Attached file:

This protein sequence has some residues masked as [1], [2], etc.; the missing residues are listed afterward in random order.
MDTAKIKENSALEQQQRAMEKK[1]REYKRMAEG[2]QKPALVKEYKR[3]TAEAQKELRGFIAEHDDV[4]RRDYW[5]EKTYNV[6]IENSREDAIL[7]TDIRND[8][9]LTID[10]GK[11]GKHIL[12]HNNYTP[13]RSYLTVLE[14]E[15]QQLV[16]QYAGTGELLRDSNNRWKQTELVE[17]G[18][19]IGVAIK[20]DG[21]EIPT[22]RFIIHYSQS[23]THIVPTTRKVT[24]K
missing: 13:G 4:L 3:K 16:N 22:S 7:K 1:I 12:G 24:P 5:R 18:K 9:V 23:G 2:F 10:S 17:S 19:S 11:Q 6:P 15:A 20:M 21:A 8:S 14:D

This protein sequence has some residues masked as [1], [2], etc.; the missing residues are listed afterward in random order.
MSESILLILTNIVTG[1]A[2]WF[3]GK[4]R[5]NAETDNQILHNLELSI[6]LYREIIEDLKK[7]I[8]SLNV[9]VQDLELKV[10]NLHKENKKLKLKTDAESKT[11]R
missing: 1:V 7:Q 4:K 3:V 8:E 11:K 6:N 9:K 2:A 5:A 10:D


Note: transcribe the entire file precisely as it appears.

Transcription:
This protein sequence has some residues masked as [1], [2], etc.; the missing residues are listed afterward in random order.
MDTAKIKENSALEQQQRAMEKK[1]REYKRMAEG[2]QKPALVKEYKR[3]TAEAQKELRGFIAEHDDV[4]RRDYW[5]EKTYNV[6]IENSREDAIL[7]TDIRND[8][9]LTID[10]GK[11]GKHIL[12]HNNYTP[13]RSYLTVLE[14]E[15]QQLV[16]QYAGTGELLRDSNNRWKQTELVE[17]G[18][19]IGVAIK[20]DG[21]EIPT[22]RFIIHYSQS[23]THIVPTTRKVT[24]K
missing: 13:G 4:L 3:K 16:N 22:S 7:K 1:I 12:G 24:P 5:R 18:K 9:V 23:G 2:F 10:S 17:S 19:S 11:Q 6:P 15:A 20:M 21:A 8:S 14:D

This protein sequence has some residues masked as [1], [2], etc.; the missing residues are listed afterward in random order.
MSESILLILTNIVTG[1]A[2]WF[3]GK[4]R[5]NAETDNQILHNLELSI[6]LYREIIEDLKK[7]I[8]SLNV[9]VQDLELKV[10]NLHKENKKLKLKTDAESKT[11]R
missing: 1:V 7:Q 4:K 3:V 8:E 11:K 6:N 9:K 2:A 5:A 10:D